THOMAS KLIER: Yeah. No, I'm glad you brought that up, Kristin. That's an important addition, right? So because you could have the majority of people driving on roads without using gasoline, and that channel for raising funds for infrastructure would then disappear. So obviously, it requires a rethink even if it's not popular. But you're going to have to do something about infrastructure, because for starters, the battery electric vehicles are not lightweight. Batteries are heavy.

KRISTIN DZICZEK: That's not as much of an issue, Thomas. The marginal difference in a light vehicle, whether it's an internal combustion engine or a battery, is not the wear and tear on the roads. It's trucks, it's trucking. And once you electrify medium-duty trucks and the box trucks, and those get heavy-- and semis are a long way from being electrified. But when we do that, we're going to have some more road wear. But I don't think it's an issue with the light vehicles.

THOMAS KLIER: Right. OK, good. Yeah. No, I was hung up on the consumer side, but there's clearly-- there's a lot of freight transportation going on as well using the same road infrastructure. So thanks for the reminder.

So I want to move on to the consumer sphere for a little bit. So, so far, we've talked about the community aspect, the industry structure, the environmental aspect of policy regulation. But there's one important piece of the equation we haven't talked about. And that's people that buy cars-- or trucks, for that matter.

So at the moment, the share of new vehicle sales in the US that are purely battery electric vehicles is less than 3%. And we're talking about goals of 50% of sales by 2030. That's less than 10 years away. Some companies have set aspirations to stop producing internal combustion engine vehicles just a few years after that.

So it seems to be a bit of a-- I don't want to call it a non sequitur, but there is-- this thing is going to have to take off sort of radically. And so the it seems like on balance, it's a little bit more driven by sort of strategic decisions on the policy and the regulatory side.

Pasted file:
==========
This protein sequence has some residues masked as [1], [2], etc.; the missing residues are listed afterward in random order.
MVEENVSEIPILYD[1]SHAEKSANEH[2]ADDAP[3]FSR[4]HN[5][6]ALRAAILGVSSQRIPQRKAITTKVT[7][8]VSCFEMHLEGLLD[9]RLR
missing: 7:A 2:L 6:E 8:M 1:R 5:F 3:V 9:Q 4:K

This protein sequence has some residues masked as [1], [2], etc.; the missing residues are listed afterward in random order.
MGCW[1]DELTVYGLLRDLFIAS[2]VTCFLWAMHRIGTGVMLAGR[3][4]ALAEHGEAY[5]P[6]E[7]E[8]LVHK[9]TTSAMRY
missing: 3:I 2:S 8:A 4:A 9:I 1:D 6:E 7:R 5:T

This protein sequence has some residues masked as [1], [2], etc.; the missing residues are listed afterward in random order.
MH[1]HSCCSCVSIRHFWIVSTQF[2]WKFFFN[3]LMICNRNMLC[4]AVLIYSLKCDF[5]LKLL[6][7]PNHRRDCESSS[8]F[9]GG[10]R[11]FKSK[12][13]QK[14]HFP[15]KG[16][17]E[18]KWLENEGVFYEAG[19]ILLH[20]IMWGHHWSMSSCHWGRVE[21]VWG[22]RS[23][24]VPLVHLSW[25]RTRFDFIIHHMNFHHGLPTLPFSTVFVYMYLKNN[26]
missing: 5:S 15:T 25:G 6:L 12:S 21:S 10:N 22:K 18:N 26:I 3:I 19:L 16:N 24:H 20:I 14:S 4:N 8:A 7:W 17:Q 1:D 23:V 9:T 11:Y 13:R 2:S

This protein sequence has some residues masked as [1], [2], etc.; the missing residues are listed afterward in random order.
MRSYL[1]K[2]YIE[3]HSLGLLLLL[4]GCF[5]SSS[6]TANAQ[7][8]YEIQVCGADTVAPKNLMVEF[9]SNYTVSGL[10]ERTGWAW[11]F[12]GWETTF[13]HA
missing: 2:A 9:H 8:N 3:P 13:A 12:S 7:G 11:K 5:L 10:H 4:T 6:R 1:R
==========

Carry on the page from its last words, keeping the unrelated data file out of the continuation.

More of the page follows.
So what is it going to take for the consumer to fall in line here? What's holding consumers back? Is it range anxiety? Is it the interrelated availability of charging stations? Is it affordability? Is it. Concerns about technology?

KRISTIN DZICZEK: I think all of those things, Thomas, the parities that I talk about are price parity, utility parity, and convenience parity. You need to have it not cost a lot more, have the vehicle that fits your lifestyle, and it's not more difficult to fit into your life. And that's really what consumers are looking for here, I think.

I want to point out, last year it was 2.1% of the market. This year it's 3% so far. That's a huge jump. And in a pandemic year, when we had such widespread economic anxiety and auto sales were strong but still down 15%, the electrified component of vehicle sales were up 5% last year. So all of the hybrid, plug-in hybrid, battery electric, all of those are up massive amounts so far this year. The year-over-year changes, even over a gain year last year, are showing that consumers have really made the switch.

And I think some of it is just availability in the showrooms, what's there, and getting that experience of driving them, and a broader concern about the environment. The pandemic really did some things for people. You know, we saw rewilding. I saw coyotes walking down Michigan Avenue in Chicago.

But that, stop everything and think about what we have been doing, I think it's turned a lot of folks to being on board with addressing climate change as one of the major crises of our time. So this is as there's more availability. So like, I think in North America there were about 60 electrified vehicles produced in North America last year. In just two years, it's going to be over 200.

So we're quickly ramping up the availability, the choice, the models that will be in the showroom. And when you go in to buy a vehicle, that's going to be part of your consideration or part of your shopping, is which powertrain do I want? And is this going to fit my lifestyle?

I do think range anxiety is a huge barrier. And I think the media reports and problems that we've had with car fires, both Teslas and Bolts, don't instill great confidence in the buying public that this is their time to get in. Maybe we'll wait a little while till they work all this stuff out. But I think consumers are coming around really fast.